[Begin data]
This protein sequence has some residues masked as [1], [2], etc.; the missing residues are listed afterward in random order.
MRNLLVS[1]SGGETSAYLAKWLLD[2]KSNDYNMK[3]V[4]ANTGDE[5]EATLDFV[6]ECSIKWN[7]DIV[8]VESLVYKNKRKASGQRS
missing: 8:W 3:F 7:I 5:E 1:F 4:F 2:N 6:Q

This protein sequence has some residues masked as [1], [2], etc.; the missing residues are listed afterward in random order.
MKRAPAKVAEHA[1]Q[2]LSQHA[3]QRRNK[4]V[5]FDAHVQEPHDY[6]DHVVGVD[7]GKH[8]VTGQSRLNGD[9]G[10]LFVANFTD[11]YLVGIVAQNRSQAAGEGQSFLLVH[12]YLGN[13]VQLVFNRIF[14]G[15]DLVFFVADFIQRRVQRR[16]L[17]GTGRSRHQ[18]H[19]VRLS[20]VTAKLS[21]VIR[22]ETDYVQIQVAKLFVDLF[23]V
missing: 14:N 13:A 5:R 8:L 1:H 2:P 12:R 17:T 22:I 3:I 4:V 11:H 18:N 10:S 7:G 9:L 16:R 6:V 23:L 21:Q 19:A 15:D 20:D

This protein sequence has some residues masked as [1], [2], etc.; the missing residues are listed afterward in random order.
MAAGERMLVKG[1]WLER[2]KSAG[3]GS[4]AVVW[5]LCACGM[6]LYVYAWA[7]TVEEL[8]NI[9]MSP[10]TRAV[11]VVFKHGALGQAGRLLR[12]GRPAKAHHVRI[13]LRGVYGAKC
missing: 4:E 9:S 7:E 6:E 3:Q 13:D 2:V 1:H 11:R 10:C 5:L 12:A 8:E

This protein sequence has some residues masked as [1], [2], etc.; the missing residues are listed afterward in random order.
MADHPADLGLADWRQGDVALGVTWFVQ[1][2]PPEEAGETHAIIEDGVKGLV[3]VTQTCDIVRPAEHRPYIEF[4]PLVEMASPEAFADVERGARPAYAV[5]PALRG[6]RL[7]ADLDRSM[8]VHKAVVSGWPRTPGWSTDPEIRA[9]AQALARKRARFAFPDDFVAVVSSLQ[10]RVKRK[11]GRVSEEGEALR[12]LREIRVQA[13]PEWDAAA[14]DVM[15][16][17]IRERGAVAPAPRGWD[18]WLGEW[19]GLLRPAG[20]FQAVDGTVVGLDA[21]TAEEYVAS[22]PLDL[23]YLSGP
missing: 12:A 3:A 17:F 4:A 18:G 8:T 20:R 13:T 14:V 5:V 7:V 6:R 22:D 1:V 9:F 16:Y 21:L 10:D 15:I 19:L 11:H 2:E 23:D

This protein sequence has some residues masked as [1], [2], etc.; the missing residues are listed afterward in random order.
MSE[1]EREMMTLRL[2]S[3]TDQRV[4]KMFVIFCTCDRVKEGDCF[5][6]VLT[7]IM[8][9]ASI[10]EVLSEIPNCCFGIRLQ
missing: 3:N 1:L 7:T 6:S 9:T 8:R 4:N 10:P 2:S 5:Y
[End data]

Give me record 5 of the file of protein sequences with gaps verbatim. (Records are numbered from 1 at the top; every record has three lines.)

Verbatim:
This protein sequence has some residues masked as [1], [2], etc.; the missing residues are listed afterward in random order.
MSE[1]EREMMTLRL[2]S[3]TDQRV[4]KMFVIFCTCDRVKEGDCF[5][6]VLT[7]IM[8][9]ASI[10]EVLSEIPNCCFGIRLQ
missing: 3:N 1:L 7:T 6:S 9:T 8:R 4:N 10:P 2:S 5:Y